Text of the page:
[Show abstract][Hide abstract] ABSTRACT: Epigenetic alterations are implicated in the development of cardiac hypertrophy and heart failure, but little is known of which epigenetic changes in which regions of the genome play such a role. We now show that trimethylation of histone H3 on lysine-4 (K4TM) or lysine-9 (K9TM) is markedly affected in cardiomyocytes in association with the development of heart failure in a rat disease model. High-throughput pyrosequencing performed with ChIP products for K4TM or K9TM prepared from human left ventricular tissue with retained or damaged function also revealed that protein-coding genes located in the vicinity of K4TM marks differ between functional and disabled myocytes, yet both sets of genes encode proteins that function in the same signal transduction pathways for cardiac function, indicative of differential K4TM marking during the development of heart failure. However, K9TM mark-profile was less dependent on the disease status compared to that of K4TM. Our data collectively reveal global epigenetic changes in cardiac myocytes associated with heart failure.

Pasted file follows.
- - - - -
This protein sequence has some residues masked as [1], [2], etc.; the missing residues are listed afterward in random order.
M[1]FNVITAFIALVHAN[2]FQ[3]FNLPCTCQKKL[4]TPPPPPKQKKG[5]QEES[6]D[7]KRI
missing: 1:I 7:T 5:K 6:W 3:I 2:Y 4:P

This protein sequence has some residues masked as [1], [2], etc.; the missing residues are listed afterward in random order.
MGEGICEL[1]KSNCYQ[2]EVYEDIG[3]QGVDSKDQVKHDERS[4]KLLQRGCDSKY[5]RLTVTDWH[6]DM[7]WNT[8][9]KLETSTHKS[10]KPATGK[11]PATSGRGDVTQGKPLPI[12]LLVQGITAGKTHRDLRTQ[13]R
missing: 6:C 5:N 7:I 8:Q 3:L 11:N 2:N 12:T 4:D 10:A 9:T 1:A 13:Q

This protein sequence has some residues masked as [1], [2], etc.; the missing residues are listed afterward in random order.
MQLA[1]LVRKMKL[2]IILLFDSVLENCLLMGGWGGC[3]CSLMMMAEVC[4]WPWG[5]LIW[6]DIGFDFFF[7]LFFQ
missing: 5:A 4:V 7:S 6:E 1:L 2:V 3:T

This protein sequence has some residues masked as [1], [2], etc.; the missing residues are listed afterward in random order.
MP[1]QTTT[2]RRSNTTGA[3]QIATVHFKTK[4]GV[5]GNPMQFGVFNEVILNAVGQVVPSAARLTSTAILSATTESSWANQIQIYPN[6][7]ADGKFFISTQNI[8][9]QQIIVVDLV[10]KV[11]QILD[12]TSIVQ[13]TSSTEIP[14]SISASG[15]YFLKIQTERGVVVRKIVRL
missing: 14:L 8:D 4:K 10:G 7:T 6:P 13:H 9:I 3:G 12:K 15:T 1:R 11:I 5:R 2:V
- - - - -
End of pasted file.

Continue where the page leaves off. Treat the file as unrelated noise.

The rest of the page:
[Show abstract][Hide abstract] ABSTRACT: EML4-ALK is a fusion-type protein tyrosine kinase that is generated by inv(2)(p21p23) in the genome of non-small cell lung cancer (NSCLC). To allow sensitive detection of EML4-ALK fusion transcripts, we have now developed a multiplex reverse transcription-PCR (RT-PCR) system that captures all in-frame fusions between the two genes.
Primers were designed to detect all possible in-frame fusions of EML4 to exon 20 of ALK, and a single-tube multiplex RT-PCR assay was done with total RNA from 656 solid tumors of the lung (n = 364) and 10 other organs.